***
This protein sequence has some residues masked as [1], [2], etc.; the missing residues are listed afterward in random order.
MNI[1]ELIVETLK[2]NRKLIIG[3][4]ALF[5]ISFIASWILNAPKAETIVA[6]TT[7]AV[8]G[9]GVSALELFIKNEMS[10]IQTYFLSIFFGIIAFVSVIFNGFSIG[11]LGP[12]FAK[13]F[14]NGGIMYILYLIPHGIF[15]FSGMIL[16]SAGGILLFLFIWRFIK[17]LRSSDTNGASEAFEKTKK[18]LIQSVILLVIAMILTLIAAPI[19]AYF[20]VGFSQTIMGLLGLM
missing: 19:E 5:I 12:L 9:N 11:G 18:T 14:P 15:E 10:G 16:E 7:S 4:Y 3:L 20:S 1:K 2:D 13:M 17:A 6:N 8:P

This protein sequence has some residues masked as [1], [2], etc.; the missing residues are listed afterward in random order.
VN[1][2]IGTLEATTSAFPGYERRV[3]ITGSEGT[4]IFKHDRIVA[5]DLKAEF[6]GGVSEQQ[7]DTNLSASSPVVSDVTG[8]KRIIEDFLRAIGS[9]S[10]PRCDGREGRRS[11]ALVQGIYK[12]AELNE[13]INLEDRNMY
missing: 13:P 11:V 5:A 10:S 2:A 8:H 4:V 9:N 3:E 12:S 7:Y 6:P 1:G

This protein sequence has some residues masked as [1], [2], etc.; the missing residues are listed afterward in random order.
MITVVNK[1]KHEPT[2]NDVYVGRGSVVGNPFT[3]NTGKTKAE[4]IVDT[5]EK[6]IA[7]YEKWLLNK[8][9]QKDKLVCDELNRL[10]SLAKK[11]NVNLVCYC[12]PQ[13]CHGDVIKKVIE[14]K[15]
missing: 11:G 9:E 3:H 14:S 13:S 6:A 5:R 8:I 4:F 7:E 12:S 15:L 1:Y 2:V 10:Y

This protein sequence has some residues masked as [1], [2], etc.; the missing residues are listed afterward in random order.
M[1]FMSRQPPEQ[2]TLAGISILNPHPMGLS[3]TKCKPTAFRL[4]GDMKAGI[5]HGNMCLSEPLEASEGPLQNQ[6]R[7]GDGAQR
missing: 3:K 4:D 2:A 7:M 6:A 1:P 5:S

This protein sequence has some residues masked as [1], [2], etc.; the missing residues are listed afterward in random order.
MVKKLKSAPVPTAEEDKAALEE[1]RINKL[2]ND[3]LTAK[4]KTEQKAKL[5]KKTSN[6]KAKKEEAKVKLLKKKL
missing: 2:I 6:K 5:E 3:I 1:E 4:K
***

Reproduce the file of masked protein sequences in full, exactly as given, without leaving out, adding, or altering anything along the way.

This protein sequence has some residues masked as [1], [2], etc.; the missing residues are listed afterward in random order.
MNI[1]ELIVETLK[2]NRKLIIG[3][4]ALF[5]ISFIASWILNAPKAETIVA[6]TT[7]AV[8]G[9]GVSALELFIKNEMS[10]IQTYFLSIFFGIIAFVSVIFNGFSIG[11]LGP[12]FAK[13]F[14]NGGIMYILYLIPHGIF[15]FSGMIL[16]SAGGILLFLFIWRFIK[17]LRSSDTNGASEAFEKTKK[18]LIQSVILLVIAMILTLIAAPI[19]AYF[20]VGFSQTIMGLLGLM
missing: 19:E 5:I 12:L 9:N 11:G 18:T 14:P 15:E 10:G 16:E 7:S 4:Y 3:L 20:S 1:K 2:D 13:M 17:A 6:N 8:P

This protein sequence has some residues masked as [1], [2], etc.; the missing residues are listed afterward in random order.
VN[1][2]IGTLEATTSAFPGYERRV[3]ITGSEGT[4]IFKHDRIVA[5]DLKAEF[6]GGVSEQQ[7]DTNLSASSPVVSDVTG[8]KRIIEDFLRAIGS[9]S[10]PRCDGREGRRS[11]ALVQGIYK[12]AELNE[13]INLEDRNMY
missing: 13:P 11:V 5:A 10:S 2:A 8:H 4:V 9:N 3:E 12:S 7:Y 6:P 1:G

This protein sequence has some residues masked as [1], [2], etc.; the missing residues are listed afterward in random order.
MITVVNK[1]KHEPT[2]NDVYVGRGSVVGNPFT[3]NTGKTKAE[4]IVDT[5]EK[6]IA[7]YEKWLLNK[8][9]QKDKLVCDELNRL[10]SLAKK[11]NVNLVCYC[12]PQ[13]CHGDVIKKVIE[14]K[15]
missing: 11:G 9:E 3:H 14:S 13:S 6:A 5:R 8:I 4:F 7:E 12:S 15:L 1:Y 2:V 10:Y

This protein sequence has some residues masked as [1], [2], etc.; the missing residues are listed afterward in random order.
M[1]FMSRQPPEQ[2]TLAGISILNPHPMGLS[3]TKCKPTAFRL[4]GDMKAGI[5]HGNMCLSEPLEASEGPLQNQ[6]R[7]GDGAQR
missing: 3:K 4:D 2:A 7:M 6:A 1:P 5:S

This protein sequence has some residues masked as [1], [2], etc.; the missing residues are listed afterward in random order.
MVKKLKSAPVPTAEEDKAALEE[1]RINKL[2]ND[3]LTAK[4]KTEQKAKL[5]KKTSN[6]KAKKEEAKVKLLKKKL
missing: 2:I 6:K 5:E 3:I 1:E 4:K